Finding deer processorrs in your area can be a challenge, especially if the processor you normally use is fully booked. To help solve this problem, we’ve created a directory that contains more than 750 meat processors across the United States!

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Find a Deer Processor Near You

How much does it cost to process a deer?

If you plan on getting a deer processed, especially for the first time, you are probably wondering how much it will cost.

You can generally expect the cost of processing a deer to be $55-125. This price range gives you a general idea of how much you can expect to pay. Where you fall in that range depends on your location, the cuts you order, if you want to keep the hide, and more.

Check out these deer processor prices to get a better idea of how much it could cost:

To receive an actual quote for local deer processing, contact a local deer processor!

How long does it take to process a deer?

After dropping your deer off with a meat processor, you may wonder how long it will take to process it.

It typically takes 3-6 hours to process a deer, although this doesn’t mean you’ll get your meat back this quick! The deer must also hang for 2-7+ days before processing. Overall, you can expect to wait 1-2 weeks to get your meat back during the peak of the hunting season.

Check with a local meat processor to get a better idea of how long it will take them to process your deer.

Deer Processing at Home (DIY)

Processing a deer at home can be a rewarding experience for any hunter or outdoor enthusiast. Not only does it give you full control over how the meat is handled, but it also adds an element of self-sufficiency to your hunting experience. Reminds me of Game of Thrones, where Charles Dance learned how to skin a deer in 1 hour after watching a butcher. You can do it too. Here’s a step-by-step guide to help you process your deer:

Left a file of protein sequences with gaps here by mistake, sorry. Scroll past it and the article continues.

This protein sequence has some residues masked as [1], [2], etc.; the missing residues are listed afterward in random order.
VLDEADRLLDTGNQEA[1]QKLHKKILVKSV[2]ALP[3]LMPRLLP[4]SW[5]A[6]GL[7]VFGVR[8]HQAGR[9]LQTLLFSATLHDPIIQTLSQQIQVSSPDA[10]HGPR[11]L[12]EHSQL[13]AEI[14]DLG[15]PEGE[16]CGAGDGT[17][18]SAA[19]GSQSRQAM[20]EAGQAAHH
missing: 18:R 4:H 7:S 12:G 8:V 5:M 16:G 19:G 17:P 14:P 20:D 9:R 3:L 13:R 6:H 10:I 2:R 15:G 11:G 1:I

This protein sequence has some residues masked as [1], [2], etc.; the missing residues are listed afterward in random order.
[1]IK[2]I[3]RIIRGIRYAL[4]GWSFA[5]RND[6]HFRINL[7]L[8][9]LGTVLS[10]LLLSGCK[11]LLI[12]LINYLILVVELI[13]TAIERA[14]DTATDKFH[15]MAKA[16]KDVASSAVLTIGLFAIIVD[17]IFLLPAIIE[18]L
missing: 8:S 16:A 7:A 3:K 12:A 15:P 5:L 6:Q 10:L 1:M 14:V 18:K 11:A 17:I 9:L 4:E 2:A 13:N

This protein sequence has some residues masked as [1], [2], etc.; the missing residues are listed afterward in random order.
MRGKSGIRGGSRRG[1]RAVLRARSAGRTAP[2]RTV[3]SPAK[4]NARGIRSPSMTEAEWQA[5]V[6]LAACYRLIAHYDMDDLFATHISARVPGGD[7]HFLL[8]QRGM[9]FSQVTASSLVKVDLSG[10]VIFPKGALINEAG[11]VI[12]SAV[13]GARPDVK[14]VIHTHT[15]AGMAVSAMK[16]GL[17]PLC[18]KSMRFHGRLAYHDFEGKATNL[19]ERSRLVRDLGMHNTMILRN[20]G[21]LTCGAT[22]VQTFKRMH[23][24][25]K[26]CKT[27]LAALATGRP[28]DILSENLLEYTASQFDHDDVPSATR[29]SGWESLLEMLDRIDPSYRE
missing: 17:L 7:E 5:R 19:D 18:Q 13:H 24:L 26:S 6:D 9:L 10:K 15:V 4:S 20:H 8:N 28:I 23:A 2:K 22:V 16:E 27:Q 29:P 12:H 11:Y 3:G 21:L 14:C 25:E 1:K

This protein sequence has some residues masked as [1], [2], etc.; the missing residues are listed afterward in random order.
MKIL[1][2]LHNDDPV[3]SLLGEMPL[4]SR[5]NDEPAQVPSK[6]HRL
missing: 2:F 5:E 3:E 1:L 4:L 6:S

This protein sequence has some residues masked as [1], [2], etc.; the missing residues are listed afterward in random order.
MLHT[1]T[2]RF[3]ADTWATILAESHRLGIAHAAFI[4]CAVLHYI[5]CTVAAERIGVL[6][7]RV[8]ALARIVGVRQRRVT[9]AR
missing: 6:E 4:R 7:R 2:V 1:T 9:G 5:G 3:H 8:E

Watch this full video of How to Butcher a Deer at Home, by The Bearded Butchers

Equipment Needed

  1. Sharp Knives: A boning knife and a skinning knife are essential.
  2. Meat Saw: For cutting through bone.
  3. Meat Grinder: If you plan to make ground meat or sausages.
  4. Large Cutting Board: Preferably plastic for easy cleaning.
  5. Coolers or Freezer Space: For storing the meat.
  6. Gloves: For hygiene and safety.
  7. Game Bags and Plastic Wrap: For storage and aging.


  • Check Local Regulations: Ensure you’re compliant with local wildlife and hunting laws.
  • Field Dressing: This should be done immediately after the hunt to preserve the quality of the meat.
  • Transport Safely: Bring the deer back home using a game cart or vehicle.


  1. Hang the deer by its hind legs.
  2. Make incisions around the legs and down the belly.
  3. Carefully peel the skin away from the meat.


  1. Remove the internal organs carefully to avoid contaminating the meat.
  2. Keep the area and tools clean to prevent bacterial growth.


  1. Remove the Hindquarters: Start by cutting the meat away from the pelvis and working down.
  2. Front Shoulders: These can be pulled off without cutting through bone.
  3. Backstrap and Ribs: Cut along the spine for backstraps. Ribs can be sawed off.
  4. Neck and Misc. Cuts: Use what you can from the neck and other areas.


  1. Trimming: Remove fat and connective tissue.
  2. Cutting Steaks and Roasts: Decide on your preferred cuts and sizes.
  3. Grinding: Use tougher cuts for ground meat or sausage.
  4. Packaging: Use game bags, plastic wrap, or vacuum seal for storage.
  5. Aging the Meat: Age the meat in a cool, controlled environment for a few days to improve tenderness and flavor.

Safety and Hygiene

  • Always use sharp knives to avoid accidents.
  • Keep your workspace clean to prevent contamination.
  • Store meat at safe temperatures to prevent spoilage.

Processing a deer at home requires time, patience, and a bit of skill, but it is a fulfilling process for any hunter. Not only does it provide a deeper connection to the hunting experience, but it also ensures that you get the most out of your harvest. Remember to respect the animal by using as much of it as possible and always follow safe handling and processing practices.